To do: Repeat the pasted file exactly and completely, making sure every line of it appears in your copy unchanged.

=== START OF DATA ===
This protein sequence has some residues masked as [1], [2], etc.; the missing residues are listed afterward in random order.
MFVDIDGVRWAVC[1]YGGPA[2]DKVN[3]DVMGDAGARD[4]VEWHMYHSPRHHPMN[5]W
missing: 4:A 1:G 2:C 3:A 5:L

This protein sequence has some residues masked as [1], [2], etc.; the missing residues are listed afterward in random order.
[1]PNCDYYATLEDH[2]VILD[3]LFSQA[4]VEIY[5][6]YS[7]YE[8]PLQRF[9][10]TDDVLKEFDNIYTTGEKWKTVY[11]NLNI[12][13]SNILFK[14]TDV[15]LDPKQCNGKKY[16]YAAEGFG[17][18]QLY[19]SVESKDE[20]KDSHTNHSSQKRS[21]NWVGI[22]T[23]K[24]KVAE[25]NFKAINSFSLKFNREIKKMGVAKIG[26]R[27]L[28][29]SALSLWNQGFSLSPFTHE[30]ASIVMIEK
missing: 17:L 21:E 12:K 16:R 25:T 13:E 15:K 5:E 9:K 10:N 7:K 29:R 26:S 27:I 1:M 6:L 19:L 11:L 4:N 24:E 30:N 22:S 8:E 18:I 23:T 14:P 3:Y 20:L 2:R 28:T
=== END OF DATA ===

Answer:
This protein sequence has some residues masked as [1], [2], etc.; the missing residues are listed afterward in random order.
MFVDIDGVRWAVC[1]YGGPA[2]DKVN[3]DVMGDAGARD[4]VEWHMYHSPRHHPMN[5]W
missing: 4:A 1:G 2:C 3:A 5:L

This protein sequence has some residues masked as [1], [2], etc.; the missing residues are listed afterward in random order.
[1]PNCDYYATLEDH[2]VILD[3]LFSQA[4]VEIY[5][6]YS[7]YE[8]PLQRF[9][10]TDDVLKEFDNIYTTGEKWKTVY[11]NLNI[12][13]SNILFK[14]TDV[15]LDPKQCNGKKY[16]YAAEGFG[17][18]QLY[19]SVESKDE[20]KDSHTNHSSQKRS[21]NWVGI[22]T[23]K[24]KVAE[25]NFKAINSFSLKFNREIKKMGVAKIG[26]R[27]L[28][29]SALSLWNQGFSLSPFTHE[30]ASIVMIEK
missing: 17:L 21:E 12:K 16:R 25:T 13:E 15:K 5:E 9:K 10:N 7:K 29:R 26:S 27:I 1:M 6:L 19:L 11:L 4:N 24:E 30:N 22:S 8:E 18:I 23:T 14:P 3:Y 20:L 2:R 28:T